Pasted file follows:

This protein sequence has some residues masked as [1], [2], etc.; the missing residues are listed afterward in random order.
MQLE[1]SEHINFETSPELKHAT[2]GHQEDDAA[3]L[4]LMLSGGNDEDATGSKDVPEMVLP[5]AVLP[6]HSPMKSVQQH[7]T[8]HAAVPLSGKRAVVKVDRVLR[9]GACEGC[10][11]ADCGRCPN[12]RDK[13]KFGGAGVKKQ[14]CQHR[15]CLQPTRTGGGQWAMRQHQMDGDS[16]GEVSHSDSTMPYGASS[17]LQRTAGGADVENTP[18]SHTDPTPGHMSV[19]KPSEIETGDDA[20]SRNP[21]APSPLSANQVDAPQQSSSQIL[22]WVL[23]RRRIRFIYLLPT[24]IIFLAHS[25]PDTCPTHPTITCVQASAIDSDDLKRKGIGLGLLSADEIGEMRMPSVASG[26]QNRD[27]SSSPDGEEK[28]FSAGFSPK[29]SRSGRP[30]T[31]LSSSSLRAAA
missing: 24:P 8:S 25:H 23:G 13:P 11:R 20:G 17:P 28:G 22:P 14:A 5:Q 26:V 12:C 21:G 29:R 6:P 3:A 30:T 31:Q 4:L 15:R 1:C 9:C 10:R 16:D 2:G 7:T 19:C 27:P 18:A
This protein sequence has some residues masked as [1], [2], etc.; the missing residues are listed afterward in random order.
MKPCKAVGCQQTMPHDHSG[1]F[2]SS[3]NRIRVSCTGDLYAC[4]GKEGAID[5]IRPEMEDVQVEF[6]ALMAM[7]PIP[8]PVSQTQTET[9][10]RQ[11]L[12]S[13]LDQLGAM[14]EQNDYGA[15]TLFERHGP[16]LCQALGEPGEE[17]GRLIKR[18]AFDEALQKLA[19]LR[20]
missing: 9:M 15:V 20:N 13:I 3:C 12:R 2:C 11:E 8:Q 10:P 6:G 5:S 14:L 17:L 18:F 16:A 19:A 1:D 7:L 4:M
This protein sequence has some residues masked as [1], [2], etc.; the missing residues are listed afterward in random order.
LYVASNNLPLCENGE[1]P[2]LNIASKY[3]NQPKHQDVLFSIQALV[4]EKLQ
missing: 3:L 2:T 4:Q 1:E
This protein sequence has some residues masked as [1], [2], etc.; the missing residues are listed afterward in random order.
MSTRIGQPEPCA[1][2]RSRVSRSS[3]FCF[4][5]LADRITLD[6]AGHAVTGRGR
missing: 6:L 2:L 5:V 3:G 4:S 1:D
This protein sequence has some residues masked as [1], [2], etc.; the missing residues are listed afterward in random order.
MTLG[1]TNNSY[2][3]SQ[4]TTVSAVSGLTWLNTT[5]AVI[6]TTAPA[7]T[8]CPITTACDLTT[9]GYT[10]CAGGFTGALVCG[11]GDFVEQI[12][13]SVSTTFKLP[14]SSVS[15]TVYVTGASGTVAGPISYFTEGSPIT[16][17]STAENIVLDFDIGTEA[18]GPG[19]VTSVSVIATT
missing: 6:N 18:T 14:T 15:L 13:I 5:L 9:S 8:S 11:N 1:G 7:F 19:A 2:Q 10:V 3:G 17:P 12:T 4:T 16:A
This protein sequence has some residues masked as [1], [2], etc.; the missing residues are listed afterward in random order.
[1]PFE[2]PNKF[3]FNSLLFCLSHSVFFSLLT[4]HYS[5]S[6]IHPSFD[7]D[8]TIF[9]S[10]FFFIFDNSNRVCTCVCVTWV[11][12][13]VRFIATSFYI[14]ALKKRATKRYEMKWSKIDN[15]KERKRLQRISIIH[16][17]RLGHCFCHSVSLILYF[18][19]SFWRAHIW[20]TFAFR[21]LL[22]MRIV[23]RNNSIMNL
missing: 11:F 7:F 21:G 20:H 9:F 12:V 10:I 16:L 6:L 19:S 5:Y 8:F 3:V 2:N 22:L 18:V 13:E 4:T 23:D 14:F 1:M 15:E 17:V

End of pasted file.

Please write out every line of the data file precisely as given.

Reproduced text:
This protein sequence has some residues masked as [1], [2], etc.; the missing residues are listed afterward in random order.
MQLE[1]SEHINFETSPELKHAT[2]GHQEDDAA[3]L[4]LMLSGGNDEDATGSKDVPEMVLP[5]AVLP[6]HSPMKSVQQH[7]T[8]HAAVPLSGKRAVVKVDRVLR[9]GACEGC[10][11]ADCGRCPN[12]RDK[13]KFGGAGVKKQ[14]CQHR[15]CLQPTRTGGGQWAMRQHQMDGDS[16]GEVSHSDSTMPYGASS[17]LQRTAGGADVENTP[18]SHTDPTPGHMSV[19]KPSEIETGDDA[20]SRNP[21]APSPLSANQVDAPQQSSSQIL[22]WVL[23]RRRIRFIYLLPT[24]IIFLAHS[25]PDTCPTHPTITCVQASAIDSDDLKRKGIGLGLLSADEIGEMRMPSVASG[26]QNRD[27]SSSPDGEEK[28]FSAGFSPK[29]SRSGRP[30]T[31]LSSSSLRAAA
missing: 24:P 8:S 25:H 23:G 13:P 11:R 20:G 17:P 28:G 22:P 14:A 5:Q 26:V 12:C 21:G 29:R 6:P 3:A 30:T 31:Q 4:L 15:R 1:C 9:C 10:R 16:D 2:G 7:T 19:C 27:P 18:A
This protein sequence has some residues masked as [1], [2], etc.; the missing residues are listed afterward in random order.
MKPCKAVGCQQTMPHDHSG[1]F[2]SS[3]NRIRVSCTGDLYAC[4]GKEGAID[5]IRPEMEDVQVEF[6]ALMAM[7]PIP[8]PVSQTQTET[9][10]RQ[11]L[12]S[13]LDQLGAM[14]EQNDYGA[15]TLFERHGP[16]LCQALGEPGEE[17]GRLIKR[18]AFDEALQKLA[19]LR[20]
missing: 9:M 15:V 20:N 13:I 3:C 12:R 2:C 11:E 8:Q 10:P 6:G 5:S 14:L 17:L 18:F 16:A 19:A 1:D 7:L 4:M
This protein sequence has some residues masked as [1], [2], etc.; the missing residues are listed afterward in random order.
LYVASNNLPLCENGE[1]P[2]LNIASKY[3]NQPKHQDVLFSIQALV[4]EKLQ
missing: 3:L 2:T 4:Q 1:E
This protein sequence has some residues masked as [1], [2], etc.; the missing residues are listed afterward in random order.
MSTRIGQPEPCA[1][2]RSRVSRSS[3]FCF[4][5]LADRITLD[6]AGHAVTGRGR
missing: 6:L 2:L 5:V 3:G 4:S 1:D
This protein sequence has some residues masked as [1], [2], etc.; the missing residues are listed afterward in random order.
MTLG[1]TNNSY[2][3]SQ[4]TTVSAVSGLTWLNTT[5]AVI[6]TTAPA[7]T[8]CPITTACDLTT[9]GYT[10]CAGGFTGALVCG[11]GDFVEQI[12][13]SVSTTFKLP[14]SSVS[15]TVYVTGASGTVAGPISYFTEGSPIT[16][17]STAENIVLDFDIGTEA[18]GPG[19]VTSVSVIATT
missing: 6:N 18:T 14:T 15:L 13:I 5:L 9:S 8:S 11:N 1:G 7:F 19:A 2:Q 10:V 3:G 17:P 12:T 4:T 16:A
This protein sequence has some residues masked as [1], [2], etc.; the missing residues are listed afterward in random order.
[1]PFE[2]PNKF[3]FNSLLFCLSHSVFFSLLT[4]HYS[5]S[6]IHPSFD[7]D[8]TIF[9]S[10]FFFIFDNSNRVCTCVCVTWV[11][12][13]VRFIATSFYI[14]ALKKRATKRYEMKWSKIDN[15]KERKRLQRISIIH[16][17]RLGHCFCHSVSLILYF[18][19]SFWRAHIW[20]TFAFR[21]LL[22]MRIV[23]RNNSIMNL
missing: 11:F 7:F 21:G 20:H 9:F 12:V 10:I 16:L 6:L 19:S 5:Y 8:F 3:V 2:N 22:L 18:V 13:E 4:T 23:D 14:F 1:M 15:E 17:V